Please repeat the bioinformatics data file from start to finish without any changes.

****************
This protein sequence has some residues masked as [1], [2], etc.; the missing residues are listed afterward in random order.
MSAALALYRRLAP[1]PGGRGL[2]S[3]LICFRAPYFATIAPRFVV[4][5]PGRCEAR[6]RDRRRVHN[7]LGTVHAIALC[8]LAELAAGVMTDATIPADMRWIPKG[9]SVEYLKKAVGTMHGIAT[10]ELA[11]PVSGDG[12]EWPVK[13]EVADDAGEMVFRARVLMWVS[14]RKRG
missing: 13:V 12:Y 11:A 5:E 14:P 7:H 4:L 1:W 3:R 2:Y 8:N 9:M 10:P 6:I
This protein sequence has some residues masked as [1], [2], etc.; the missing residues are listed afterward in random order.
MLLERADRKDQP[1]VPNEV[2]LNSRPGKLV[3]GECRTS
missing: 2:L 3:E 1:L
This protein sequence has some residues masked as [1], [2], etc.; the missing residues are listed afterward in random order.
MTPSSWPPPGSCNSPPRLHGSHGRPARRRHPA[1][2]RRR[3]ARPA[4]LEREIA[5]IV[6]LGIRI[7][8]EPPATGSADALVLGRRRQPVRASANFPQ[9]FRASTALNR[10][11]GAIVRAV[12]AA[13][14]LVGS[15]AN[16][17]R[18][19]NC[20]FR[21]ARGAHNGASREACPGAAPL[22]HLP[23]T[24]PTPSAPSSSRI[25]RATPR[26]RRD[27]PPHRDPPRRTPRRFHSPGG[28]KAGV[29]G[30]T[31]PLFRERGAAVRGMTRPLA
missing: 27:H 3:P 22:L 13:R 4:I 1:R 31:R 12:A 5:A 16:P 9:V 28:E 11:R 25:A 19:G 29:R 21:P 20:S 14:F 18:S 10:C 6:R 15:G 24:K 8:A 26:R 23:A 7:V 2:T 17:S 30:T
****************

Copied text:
This protein sequence has some residues masked as [1], [2], etc.; the missing residues are listed afterward in random order.
MSAALALYRRLAP[1]PGGRGL[2]S[3]LICFRAPYFATIAPRFVV[4][5]PGRCEAR[6]RDRRRVHN[7]LGTVHAIALC[8]LAELAAGVMTDATIPADMRWIPKG[9]SVEYLKKAVGTMHGIAT[10]ELA[11]PVSGDG[12]EWPVK[13]EVADDAGEMVFRARVLMWVS[14]RKRG
missing: 13:V 12:Y 11:A 5:E 14:P 7:H 4:L 1:W 3:R 2:Y 8:N 9:M 10:P 6:I
This protein sequence has some residues masked as [1], [2], etc.; the missing residues are listed afterward in random order.
MLLERADRKDQP[1]VPNEV[2]LNSRPGKLV[3]GECRTS
missing: 2:L 3:E 1:L
This protein sequence has some residues masked as [1], [2], etc.; the missing residues are listed afterward in random order.
MTPSSWPPPGSCNSPPRLHGSHGRPARRRHPA[1][2]RRR[3]ARPA[4]LEREIA[5]IV[6]LGIRI[7][8]EPPATGSADALVLGRRRQPVRASANFPQ[9]FRASTALNR[10][11]GAIVRAV[12]AA[13][14]LVGS[15]AN[16][17]R[18][19]NC[20]FR[21]ARGAHNGASREACPGAAPL[22]HLP[23]T[24]PTPSAPSSSRI[25]RATPR[26]RRD[27]PPHRDPPRRTPRRFHSPGG[28]KAGV[29]G[30]T[31]PLFRERGAAVRGMTRPLA
missing: 27:H 3:P 22:L 13:R 4:I 1:R 31:R 12:A 5:A 16:P 9:V 28:E 11:R 25:A 19:G 29:R 21:P 20:S 14:F 18:S 10:C 6:R 15:G 24:K 8:A 26:R 23:A 7:V 2:T 17:S 30:T